LADY AT THE BAT: What BJ Upton Means (To Scoop Jackson)

Friday, October 17, 2008

What BJ Upton Means (To Scoop Jackson)

There's an essay on today about Rays Centerfielder BJ Upton, about how he's the new face of "urban" baseball. Scoop Jackson talks about Upton being someone African-American kids in inner cities can look up to because, as Jackson puts it, Upton is the one player in the game today that they "can see themselves in. The one they can see themselves as."

Jackson says kids can see themselves in and as Upton because of "his style, his slight build, his mannerisms, his persona, his presence, his swag." Also, the fact that he exhibits laziness (not running out ground balls and making errors in the field) shows that he's not perfect and, that makes him perfect in the eyes of children in places like East St Louis or Oakland, because they can say to themselves, "I'm not perfect either, but look, he's still standing."

As an African-American woman who is concerned about the decrease in numbers of African-American players in MLB, I understand excactly what Scoop Jackson is talking about in this essay. But, I'm not sure if BJ Upton is The Chosen One, as Scoop Jackson seems to think. I've never met BJ, but from what I've read and heard, he's the furthest thing from "hood" you can get. From what I've been able to piece together, and I'm not sure if I have all the fact right, BJ Upton grew up in a loving, suburban Virginia home in which both parents were present. His mother taught high school (One of her students was the Twins Michael Cuddyer.). His father was a sports referee. He attended a private school, Greenbrier Christian Academy. In the interviews I've seen him do there is no trace of "hood" in his voice.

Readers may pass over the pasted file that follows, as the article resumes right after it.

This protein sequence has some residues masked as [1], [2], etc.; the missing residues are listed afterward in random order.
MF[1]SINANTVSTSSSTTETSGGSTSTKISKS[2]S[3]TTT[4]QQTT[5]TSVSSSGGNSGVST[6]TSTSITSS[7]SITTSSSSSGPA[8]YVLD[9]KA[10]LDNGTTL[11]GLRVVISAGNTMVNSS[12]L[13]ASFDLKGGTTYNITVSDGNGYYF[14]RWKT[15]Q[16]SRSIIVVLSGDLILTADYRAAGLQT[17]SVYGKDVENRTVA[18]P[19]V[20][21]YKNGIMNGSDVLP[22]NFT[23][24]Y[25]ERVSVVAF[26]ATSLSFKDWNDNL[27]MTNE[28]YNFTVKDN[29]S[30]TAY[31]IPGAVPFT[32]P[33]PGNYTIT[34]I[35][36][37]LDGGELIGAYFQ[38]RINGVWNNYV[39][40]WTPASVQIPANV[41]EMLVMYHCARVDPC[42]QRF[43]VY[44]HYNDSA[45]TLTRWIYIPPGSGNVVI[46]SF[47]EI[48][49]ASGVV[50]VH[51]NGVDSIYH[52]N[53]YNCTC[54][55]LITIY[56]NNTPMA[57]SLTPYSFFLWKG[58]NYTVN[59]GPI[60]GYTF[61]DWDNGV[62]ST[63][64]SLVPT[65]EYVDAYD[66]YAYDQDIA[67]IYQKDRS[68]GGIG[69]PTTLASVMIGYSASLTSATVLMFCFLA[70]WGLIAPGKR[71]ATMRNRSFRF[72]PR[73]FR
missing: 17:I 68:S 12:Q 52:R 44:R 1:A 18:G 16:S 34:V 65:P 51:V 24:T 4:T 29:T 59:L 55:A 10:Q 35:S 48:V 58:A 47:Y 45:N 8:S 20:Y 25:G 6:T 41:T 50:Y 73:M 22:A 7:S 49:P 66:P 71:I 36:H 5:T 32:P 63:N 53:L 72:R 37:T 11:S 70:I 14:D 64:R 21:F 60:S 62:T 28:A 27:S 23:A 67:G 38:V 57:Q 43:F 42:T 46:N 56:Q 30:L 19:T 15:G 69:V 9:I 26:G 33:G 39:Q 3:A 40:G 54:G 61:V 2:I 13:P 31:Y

Of course, this is all off-the-field stuff. I suppose that, if kids only see his on-the-field persona, they could identify with him. But I don't think they'd see themselves in him anymore if they watched him being interviewed after a game or if he were on the Budweiser Hot Seat, or something. They'd be better off listening to Torii Hunter, who I don't believe for a minute is looking to BJ to be the one player "who can bring the game back to the hood in a way no other young black player in the game has been able to do," as Jackson put it. Torii Hunter is that player, Scoop, not BJ. Do you really think that the guy in the photo above is that person? Lol!

BJ Upton is having a great postseason and I'm really happy for him. He's getting a chance to show the rest of baseball what AL East fans already know: That he's a five-tool player with a bright future ahead of him.



Kevin said...

Excellent post. I enjoy reading your blog. Hopefully players like BJ Upton, along with the players like Jimmy Rollins, Ryan Howard, and CC Sabathia are signs of rebirth of baseball in the African-American community.

Bernadette Pasley said...

Thanks for reading!